“Criticism may not be agreeable, but it is necessary,” Sir Winston Churchill pointed out.  “It fulfills the same function as pain in the human body.  It calls attention to an unhealthy state of things.”

American President Theodore Roosevelt explained it further with these words: “It is not the critics who counts; not the man who points out how the strong man stumbles, or where the doer of deeds could have done better. The credit belongs to the man who is actually in the arena, whose face is marred by dust and sweat and blood, who strives valiantly; who errs and comes short again and again; because there is not effort without error and shortcomings; but who does actually strive to do the deed; who knows the great enthusiasm, the great devotion, who spends himself in a worthy cause; who at the best knows in the end the triumph of high achievement and who at the worst, if he fails, at least he fails while daring greatly.  So that his place shall never be with those cold and timid souls who know their victory nor defeat.”

In most instances, even if you have given your best and done what you think is right, there are always those who will find fault on what you have accomplished.  But don’t be discouraged.  Listen to the words of American First Lady Eleanor Roosevelt: “Do what you feel in your heart to be right – for you’ll be criticized anyway.  You’ll be damned if you do, and damned if you don’t.”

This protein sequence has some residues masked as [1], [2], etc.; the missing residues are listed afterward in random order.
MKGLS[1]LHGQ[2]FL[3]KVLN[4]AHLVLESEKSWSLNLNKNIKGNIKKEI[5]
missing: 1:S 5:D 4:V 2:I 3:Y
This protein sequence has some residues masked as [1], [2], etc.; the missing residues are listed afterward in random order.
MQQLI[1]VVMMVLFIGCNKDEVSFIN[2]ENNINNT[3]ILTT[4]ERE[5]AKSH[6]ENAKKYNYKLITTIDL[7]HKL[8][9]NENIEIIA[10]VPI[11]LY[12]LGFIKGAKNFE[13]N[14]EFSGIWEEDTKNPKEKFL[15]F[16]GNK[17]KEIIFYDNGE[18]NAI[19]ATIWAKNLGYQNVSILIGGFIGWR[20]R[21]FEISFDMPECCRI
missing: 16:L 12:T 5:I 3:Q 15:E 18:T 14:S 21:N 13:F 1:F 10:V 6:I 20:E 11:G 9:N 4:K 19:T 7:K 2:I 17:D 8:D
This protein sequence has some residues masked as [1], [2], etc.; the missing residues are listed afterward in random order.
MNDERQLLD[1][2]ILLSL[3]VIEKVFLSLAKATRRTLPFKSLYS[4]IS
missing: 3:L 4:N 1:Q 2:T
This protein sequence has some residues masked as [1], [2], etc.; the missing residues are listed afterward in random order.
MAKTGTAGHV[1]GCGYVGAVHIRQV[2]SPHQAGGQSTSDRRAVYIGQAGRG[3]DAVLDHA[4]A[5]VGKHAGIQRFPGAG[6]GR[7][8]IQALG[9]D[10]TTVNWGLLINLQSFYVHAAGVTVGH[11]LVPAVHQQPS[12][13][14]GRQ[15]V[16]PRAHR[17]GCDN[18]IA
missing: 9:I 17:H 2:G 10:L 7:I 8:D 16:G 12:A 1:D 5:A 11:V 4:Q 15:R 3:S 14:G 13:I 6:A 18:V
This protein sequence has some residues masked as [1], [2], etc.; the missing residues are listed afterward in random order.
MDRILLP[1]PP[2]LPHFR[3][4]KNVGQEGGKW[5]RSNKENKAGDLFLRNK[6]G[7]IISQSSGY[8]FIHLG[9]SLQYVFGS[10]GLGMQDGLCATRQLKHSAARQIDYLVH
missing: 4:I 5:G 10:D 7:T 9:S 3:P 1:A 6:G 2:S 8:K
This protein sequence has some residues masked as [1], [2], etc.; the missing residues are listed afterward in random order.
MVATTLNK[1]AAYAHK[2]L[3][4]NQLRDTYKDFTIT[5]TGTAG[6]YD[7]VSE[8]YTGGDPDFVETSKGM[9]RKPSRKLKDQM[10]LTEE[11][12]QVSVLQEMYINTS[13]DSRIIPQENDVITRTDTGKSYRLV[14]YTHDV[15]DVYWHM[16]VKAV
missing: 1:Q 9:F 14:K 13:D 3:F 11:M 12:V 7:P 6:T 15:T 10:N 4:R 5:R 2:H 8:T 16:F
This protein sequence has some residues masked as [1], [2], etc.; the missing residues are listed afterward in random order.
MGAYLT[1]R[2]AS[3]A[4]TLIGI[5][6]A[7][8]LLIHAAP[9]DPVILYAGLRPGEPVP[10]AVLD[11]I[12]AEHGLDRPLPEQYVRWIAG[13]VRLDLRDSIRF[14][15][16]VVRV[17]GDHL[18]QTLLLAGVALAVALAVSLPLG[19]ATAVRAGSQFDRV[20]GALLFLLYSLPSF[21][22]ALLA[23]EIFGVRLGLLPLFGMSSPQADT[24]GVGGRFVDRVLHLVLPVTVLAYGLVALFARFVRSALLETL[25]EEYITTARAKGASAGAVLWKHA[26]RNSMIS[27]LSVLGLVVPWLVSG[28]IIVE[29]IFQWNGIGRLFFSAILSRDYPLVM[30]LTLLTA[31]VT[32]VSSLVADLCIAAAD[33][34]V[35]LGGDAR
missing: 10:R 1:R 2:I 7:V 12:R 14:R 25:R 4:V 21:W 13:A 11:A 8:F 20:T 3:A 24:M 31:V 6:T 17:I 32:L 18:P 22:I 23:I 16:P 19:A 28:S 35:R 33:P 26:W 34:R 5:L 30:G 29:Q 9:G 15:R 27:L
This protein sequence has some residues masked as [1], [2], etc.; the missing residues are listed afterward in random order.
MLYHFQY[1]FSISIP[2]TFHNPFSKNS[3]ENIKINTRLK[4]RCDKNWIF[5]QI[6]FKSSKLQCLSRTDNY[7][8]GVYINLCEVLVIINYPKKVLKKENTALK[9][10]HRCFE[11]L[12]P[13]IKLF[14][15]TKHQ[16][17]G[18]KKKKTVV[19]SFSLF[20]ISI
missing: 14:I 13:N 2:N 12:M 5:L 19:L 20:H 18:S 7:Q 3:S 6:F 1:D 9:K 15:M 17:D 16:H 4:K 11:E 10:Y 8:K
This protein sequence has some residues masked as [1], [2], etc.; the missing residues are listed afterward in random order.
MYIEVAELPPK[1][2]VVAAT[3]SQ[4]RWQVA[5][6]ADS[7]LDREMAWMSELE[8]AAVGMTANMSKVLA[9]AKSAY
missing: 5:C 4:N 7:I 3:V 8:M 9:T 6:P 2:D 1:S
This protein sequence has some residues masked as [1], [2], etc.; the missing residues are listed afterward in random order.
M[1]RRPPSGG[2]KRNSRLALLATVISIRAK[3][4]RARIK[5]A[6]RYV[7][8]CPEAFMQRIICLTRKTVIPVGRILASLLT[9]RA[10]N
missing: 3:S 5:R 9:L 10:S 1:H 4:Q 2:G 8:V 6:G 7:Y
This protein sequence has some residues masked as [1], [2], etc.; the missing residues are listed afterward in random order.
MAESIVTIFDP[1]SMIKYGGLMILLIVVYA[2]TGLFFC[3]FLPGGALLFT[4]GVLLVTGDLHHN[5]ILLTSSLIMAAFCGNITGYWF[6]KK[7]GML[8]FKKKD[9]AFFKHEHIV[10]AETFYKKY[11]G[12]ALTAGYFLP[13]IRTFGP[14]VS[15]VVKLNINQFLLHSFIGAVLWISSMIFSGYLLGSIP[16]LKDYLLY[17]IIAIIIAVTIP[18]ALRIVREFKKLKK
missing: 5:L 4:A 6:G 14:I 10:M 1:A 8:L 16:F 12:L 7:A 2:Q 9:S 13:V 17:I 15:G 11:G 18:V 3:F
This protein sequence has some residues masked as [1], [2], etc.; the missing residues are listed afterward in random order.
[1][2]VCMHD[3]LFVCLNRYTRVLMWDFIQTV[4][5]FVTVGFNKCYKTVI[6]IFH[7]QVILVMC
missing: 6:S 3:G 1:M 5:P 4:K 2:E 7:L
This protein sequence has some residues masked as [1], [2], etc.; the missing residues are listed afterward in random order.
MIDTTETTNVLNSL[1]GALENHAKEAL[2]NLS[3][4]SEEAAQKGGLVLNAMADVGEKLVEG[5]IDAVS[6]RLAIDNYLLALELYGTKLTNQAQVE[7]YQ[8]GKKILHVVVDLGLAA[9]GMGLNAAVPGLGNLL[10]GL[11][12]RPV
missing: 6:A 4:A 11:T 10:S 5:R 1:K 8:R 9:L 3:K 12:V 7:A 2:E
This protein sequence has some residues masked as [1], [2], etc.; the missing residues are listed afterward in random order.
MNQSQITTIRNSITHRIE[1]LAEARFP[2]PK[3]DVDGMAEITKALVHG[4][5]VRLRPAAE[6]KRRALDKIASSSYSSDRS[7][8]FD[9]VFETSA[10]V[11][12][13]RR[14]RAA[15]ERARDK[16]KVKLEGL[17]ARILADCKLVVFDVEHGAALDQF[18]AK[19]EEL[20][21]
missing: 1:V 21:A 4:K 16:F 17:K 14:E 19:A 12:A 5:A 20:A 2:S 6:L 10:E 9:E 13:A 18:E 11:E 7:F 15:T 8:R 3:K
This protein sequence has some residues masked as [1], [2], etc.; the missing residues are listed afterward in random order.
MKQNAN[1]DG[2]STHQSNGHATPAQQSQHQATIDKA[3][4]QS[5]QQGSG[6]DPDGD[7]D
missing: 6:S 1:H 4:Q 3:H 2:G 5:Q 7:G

To those people who always criticize you, here’s a tip from French moralist and essayist Joseph Joubert.  There was this man who interrupted one of Buddha’s lectures with a flood of abuse.  Buddha waited until he had finished and then asked him: “If a man offered a gift to another but the gift was declined, to whom would the gift belong?” The man replied: “To the one who offered it.”

Buddha told the man: “I decline to accept your abuse and request you to keep it for yourself.” 

But there are those who criticize you in order for you to be better and to give your very best.  “We need very strong ears to hear ourselves judged frankly, and because there are a few who can endure frank criticism without being stung by it, those who venture to criticize us perform a remarkable act of friendship, for to undertake to wound or offed a man for his own good is to have a healthy love for him,” French philosopher Michel de Montaigne said.

Perhaps, one of the surest marks of good character is a man’s ability to accept personal criticism without malice to the one who gives it.  A woman at a mall was looking at the ice cream.  Another woman came up behind her and grabbed hold of her hand.   “Get away from there.  You don’t need that.  You’re already overweight.”

The startled woman turned around to face her critic.  The woman who had approached her realized she had confused this woman with a friend.  The woman gained her composure and responded to her critical assailant with these words: “You mean you have a friend!?!”

Lord Alfred Tennyson advices: “No man ever got very high by pulling other people down. The intelligent merchant does not knock his competitors. The sensible worker does not work those who work with him. Don’t knock your friends. Don’t knock your enemies. Don’t knock yourself.”